Researchers have described mechanisms linking chronic cellular stress to the poor development of the insulin-producing cells.

what do you think?

2018-12-17 10:58:41



Warning over deep-sea 'gold rush'  

A 'gold rush' of seabed mining could lead to unprecedented damage to fragile deep-sea ecosystems, researchers have warned.

what do you think?

2018-12-17 10:56:57



New strains of hepatitis C found in Africa  

The largest population study of hepatitis C in Africa has found three new strains of the virus circulating in the general population in sub-Saharan Africa. The discovery suggests certain antiviral drugs used in the West may be less effective against these strains, and local clinical trials of patients are urgently needed. The study could inform hepatitis C vaccine development and assist the World Health Organization's aim of eliminating hepatitis C globally.

what do you think?

2018-12-17 10:56:55



Boys with good motor skills excel at problem-solving, too  

Boys with good motor skills are better problem-solvers than their less skillful peers, a new study shows. In contrast to previous studies, the researchers found no association between aerobic fitness or overweight and obesity with cognitive function in boys.

what do you think?

2018-12-17 10:56:13



School-based nutritional programs reduce student obesity  

In-school nutrition policies and programs that promote healthier eating habits among middle school students limit increases in body mass index (BMI), a new study finds.

what do you think?

2018-12-17 10:18:14



Narrowing the universe in the search for life  

In the search for life on other planets, scientists traditionally have looked for a world with water. But a geophysicist now wonders if we should look to rocks instead.

what do you think?

2018-12-17 10:18:09



Unrelated events are linked in memory when they happen close together  

When two events occur within a brief window of time they become linked in memory, such that calling forth memory of one helps retrieve memory for the other event, according to research. This happens even when temporal proximity is the only feature that the two events share.

what do you think?

2018-12-17 10:18:07



Path to vaccine or drug for late-onset Alzheimer's  

Researchers have succeeded in neutralizing what they believe is a primary factor in late-onset Alzheimer's disease, opening the door to development of a drug that could be administered before age 40, and taken for life, to potentially prevent the disease in 50 to 80 percent of at-risk adults.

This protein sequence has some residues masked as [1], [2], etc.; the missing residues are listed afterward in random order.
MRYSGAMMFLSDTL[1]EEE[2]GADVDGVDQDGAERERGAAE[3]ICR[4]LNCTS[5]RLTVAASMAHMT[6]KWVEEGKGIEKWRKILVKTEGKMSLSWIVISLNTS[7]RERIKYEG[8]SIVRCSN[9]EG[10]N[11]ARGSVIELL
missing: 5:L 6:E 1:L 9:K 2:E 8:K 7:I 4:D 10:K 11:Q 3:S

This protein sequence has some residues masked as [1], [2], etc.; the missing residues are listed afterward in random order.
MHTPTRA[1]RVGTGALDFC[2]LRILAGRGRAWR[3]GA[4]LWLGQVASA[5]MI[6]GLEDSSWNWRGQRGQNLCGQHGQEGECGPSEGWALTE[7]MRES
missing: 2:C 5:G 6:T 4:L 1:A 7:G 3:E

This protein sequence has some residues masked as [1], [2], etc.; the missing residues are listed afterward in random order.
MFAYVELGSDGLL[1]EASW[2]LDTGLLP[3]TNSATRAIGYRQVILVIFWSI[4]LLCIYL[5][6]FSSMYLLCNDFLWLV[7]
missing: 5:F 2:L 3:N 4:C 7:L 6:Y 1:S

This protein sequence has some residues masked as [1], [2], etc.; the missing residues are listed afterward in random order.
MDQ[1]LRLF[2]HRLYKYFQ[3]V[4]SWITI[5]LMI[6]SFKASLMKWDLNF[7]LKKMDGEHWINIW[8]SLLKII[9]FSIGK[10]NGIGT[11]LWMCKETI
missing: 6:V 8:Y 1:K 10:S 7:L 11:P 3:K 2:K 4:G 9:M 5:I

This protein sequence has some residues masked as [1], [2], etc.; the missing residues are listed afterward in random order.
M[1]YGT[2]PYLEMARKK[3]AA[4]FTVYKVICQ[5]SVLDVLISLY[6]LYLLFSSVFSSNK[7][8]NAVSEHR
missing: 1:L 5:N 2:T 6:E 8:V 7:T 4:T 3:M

what do you think?

2018-12-17 10:18:04



Building a better weapon against harmful algal blooms  

Scientists have shared early results from a trio of studies that aim to improve models designed to guide agricultural practices for reducing the risk of nitrogen and phosphorous farm runoff. Such runoff leads to the growth of toxic algae in waterways.

what do you think?

2018-12-17 10:18:01



Climate change leading to water shortage in Andes, Himalayas  

Climate change could have devastating effects on vulnerable residents in the Andes mountains and the Tibetan plateau, according to researchers who have been studying glaciers in those areas for decades.

what do you think?

2018-12-17 10:17:59



New type of low-energy nanolaser that shines in all directions  

Researchers have developed a new type of low-energy, nanoscale laser that shines in all directions. The key to its omnidirectional light emission is the introduction of something that is usually highly undesirable in nanotechnology: irregularities in the materials. The researchers foresee a vast range of potential applications, but first they hope their fundamental work will inspire others to further improve it and deepen the understanding.

what do you think?

2018-12-17 10:17:56



Hen harriers and red grouse: Finding common ground in a persistent conflict  

A conflict between those working to conserve numbers of hen harriers and those maintaining commercial shooting of red grouse in the English uplands has existed for decades with little sign of progress. Drawing on work conducted in psychology, a new study investigated the underlying values that hunters and conservationists hold that make it so hard to find shared solutions.

what do you think?

2018-12-17 10:17:54